and the mythical heroes, their personal names, the monumental and place names
and lexical items of their dialect ... are all essentially Greek." [my translation]
Yet I would query whether this might not be reflective of an on-going, pervasive
Greek cultural influence in the frontier zone between Greece and the Balkan
peoples reaching back to the pre-heroic age.
The passage that caught my eye and that I would bring to the attention of
our fellow Augustan, Dr. Jožko Šavli, and his co-authors of Veneti
Prof. Matej Bor and Father Ivan Tomažič, occurs in Anna Panagiotou's study
(pp. 187-188), "He Glossa ton Archaion Epigraphon tes Makedonias
"The Language of the Ancient Inscriptions of Macedonia." I urge Dr. Savli
and his colleagues to reexamine the known Macedonian inscriptions--there are
some 6,000 of them through the prism of Slovenian diachronic dialectology,
and I first pose the challenging question here in The Augustan
thoroughly assimilated into the Greek culture and language through the education
of his teacher, Aristotle, can it be that Alexander the Great himself emerged
into world history from a Proto-(West) Slavic, i.e., Venetic, family background?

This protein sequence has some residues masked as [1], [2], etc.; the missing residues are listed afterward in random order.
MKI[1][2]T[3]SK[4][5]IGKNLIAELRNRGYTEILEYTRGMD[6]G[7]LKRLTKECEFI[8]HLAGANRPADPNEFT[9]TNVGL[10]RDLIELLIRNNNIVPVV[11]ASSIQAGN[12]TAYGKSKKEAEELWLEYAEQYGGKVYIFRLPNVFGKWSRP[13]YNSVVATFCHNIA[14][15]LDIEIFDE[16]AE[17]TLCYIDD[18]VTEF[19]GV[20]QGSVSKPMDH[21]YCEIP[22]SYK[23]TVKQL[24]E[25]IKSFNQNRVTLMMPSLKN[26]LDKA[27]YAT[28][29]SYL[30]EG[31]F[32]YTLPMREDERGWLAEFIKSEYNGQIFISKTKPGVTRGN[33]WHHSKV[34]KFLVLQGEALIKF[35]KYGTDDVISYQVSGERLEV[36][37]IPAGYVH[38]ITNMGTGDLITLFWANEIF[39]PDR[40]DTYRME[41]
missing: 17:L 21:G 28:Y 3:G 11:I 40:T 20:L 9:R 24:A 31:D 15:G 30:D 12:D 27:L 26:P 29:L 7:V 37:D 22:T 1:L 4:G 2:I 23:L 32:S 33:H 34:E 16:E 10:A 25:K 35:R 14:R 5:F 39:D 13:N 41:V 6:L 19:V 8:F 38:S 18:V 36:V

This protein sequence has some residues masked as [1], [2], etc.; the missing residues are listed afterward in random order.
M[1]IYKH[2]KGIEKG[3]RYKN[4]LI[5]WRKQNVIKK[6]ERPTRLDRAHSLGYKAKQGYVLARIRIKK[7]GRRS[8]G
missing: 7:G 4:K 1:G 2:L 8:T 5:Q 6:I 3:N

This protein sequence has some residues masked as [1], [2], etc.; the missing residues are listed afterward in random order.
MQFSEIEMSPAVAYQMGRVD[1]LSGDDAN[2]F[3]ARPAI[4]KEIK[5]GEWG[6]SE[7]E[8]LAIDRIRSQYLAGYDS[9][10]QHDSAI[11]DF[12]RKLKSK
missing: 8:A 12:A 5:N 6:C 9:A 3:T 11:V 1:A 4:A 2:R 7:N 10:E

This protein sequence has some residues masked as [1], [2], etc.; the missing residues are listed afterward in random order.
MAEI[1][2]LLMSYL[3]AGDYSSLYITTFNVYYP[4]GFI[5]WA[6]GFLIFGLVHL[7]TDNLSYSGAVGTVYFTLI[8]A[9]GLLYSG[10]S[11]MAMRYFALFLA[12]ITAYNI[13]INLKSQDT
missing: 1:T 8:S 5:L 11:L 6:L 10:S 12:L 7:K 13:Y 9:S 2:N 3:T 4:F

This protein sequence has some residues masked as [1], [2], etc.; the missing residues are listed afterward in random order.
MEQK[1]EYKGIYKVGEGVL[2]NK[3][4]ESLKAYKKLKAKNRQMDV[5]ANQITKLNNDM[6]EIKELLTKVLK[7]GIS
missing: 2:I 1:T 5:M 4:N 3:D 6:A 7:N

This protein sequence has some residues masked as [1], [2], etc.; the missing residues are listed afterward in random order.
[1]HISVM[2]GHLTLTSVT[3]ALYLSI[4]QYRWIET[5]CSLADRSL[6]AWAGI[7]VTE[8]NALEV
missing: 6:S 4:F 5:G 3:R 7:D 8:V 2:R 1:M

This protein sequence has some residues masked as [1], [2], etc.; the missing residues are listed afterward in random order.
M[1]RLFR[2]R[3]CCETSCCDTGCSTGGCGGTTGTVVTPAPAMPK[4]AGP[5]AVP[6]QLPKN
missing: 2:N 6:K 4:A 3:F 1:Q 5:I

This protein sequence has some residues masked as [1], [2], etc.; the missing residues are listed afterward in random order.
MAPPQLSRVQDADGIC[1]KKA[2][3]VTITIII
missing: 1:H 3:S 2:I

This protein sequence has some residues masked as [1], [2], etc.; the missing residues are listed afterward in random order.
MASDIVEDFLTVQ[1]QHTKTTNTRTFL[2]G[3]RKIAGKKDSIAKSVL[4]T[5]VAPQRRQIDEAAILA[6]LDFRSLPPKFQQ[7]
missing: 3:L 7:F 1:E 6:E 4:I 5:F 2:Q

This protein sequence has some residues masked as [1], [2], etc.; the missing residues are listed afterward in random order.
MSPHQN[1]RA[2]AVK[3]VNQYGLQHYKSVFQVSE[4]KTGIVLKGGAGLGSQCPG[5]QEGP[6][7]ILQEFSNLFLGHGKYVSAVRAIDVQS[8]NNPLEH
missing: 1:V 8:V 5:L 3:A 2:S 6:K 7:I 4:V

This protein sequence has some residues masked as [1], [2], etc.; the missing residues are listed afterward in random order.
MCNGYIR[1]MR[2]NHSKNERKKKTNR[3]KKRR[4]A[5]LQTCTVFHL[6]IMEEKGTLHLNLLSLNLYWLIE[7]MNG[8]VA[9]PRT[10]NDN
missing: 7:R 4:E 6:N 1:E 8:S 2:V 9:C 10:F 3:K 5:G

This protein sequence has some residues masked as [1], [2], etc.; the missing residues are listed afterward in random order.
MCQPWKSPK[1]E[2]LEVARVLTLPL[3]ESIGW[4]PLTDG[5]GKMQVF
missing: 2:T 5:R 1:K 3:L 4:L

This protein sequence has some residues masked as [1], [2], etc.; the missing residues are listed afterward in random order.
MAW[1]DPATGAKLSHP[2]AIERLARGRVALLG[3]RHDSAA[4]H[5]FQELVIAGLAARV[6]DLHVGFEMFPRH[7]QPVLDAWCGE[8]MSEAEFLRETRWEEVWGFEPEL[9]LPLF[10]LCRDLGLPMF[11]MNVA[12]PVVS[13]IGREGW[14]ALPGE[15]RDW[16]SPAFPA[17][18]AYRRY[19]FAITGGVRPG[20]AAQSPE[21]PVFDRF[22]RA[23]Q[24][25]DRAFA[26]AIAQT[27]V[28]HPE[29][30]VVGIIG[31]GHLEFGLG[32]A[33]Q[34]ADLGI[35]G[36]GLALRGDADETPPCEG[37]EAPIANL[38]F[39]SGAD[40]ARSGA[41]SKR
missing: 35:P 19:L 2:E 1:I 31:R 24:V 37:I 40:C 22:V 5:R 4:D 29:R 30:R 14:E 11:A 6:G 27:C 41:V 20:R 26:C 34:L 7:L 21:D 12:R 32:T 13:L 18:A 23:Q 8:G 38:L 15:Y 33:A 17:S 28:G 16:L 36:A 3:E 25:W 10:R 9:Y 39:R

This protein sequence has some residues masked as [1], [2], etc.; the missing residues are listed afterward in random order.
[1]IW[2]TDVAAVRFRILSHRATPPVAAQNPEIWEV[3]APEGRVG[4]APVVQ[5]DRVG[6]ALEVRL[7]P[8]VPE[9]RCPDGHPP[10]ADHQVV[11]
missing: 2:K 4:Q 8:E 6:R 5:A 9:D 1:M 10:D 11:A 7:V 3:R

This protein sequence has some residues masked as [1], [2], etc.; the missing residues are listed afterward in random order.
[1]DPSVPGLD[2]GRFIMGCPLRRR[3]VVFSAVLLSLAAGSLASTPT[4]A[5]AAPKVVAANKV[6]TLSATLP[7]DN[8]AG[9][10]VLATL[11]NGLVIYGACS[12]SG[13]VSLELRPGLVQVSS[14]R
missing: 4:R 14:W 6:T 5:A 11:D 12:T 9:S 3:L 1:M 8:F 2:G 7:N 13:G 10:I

I translate Ms. Panagiotou's reference to a passage in Curtius2 Hist.
Alex. Magni Maced.
, IV, 11.4.:
... which narrates another event of the kingdom of Alexander ... considered
as an indication that the Macedonian language was not a Greek dialect, but
a different language: the general Philotas was accused by one of his compatriots
of not feeling ashamed, " ... Macedo natus, homines linguae suae per interpretetn
" "... born a Macedonian, to hear the men of his language through
an interpreter, i.e., according to this passage, Philotas had need of translators
in order to understand the mother tongue. Yet in a curious way, this passage
comes to contradict another by the same author in the same document (VI.9.34-36.)
Alexander asks if Philotas will speak in the language of their fathers, ".
. . Macedones ... de te iudicaturi sunt, quero an patrio sermone sis apud
, " ". . . the Macedonians who will judge you, I ask if you
will use the language of [our] fathers with them," and elicited the response:
"Fraeter Macedonas .. plerique adsunt, quos facilius quae dicam percep-turus
arbitror, si eadem lingua fuero usus qua tu egisti, non ob aliud, credo quam
ut oratio tua intellegi posset a pluribus
"[Above and] beyond the Macedonians ... there are many present whom, I feel,
will more easily grasp the things I say if I use the same language you did,
for no other reason, I believe, than that your speech might be understood
by many." This explanation caused the angry remarks of Alexander that Philotas
neglects to speak in the language of their fathers: "Ecquid videtis adeo etiam
sermonis patrii Philotan toedere? Solus quippe fastidit eum discere. Sed
dicat sane utcumque ei cordi est, dum memineritis aeque ilium a nostro more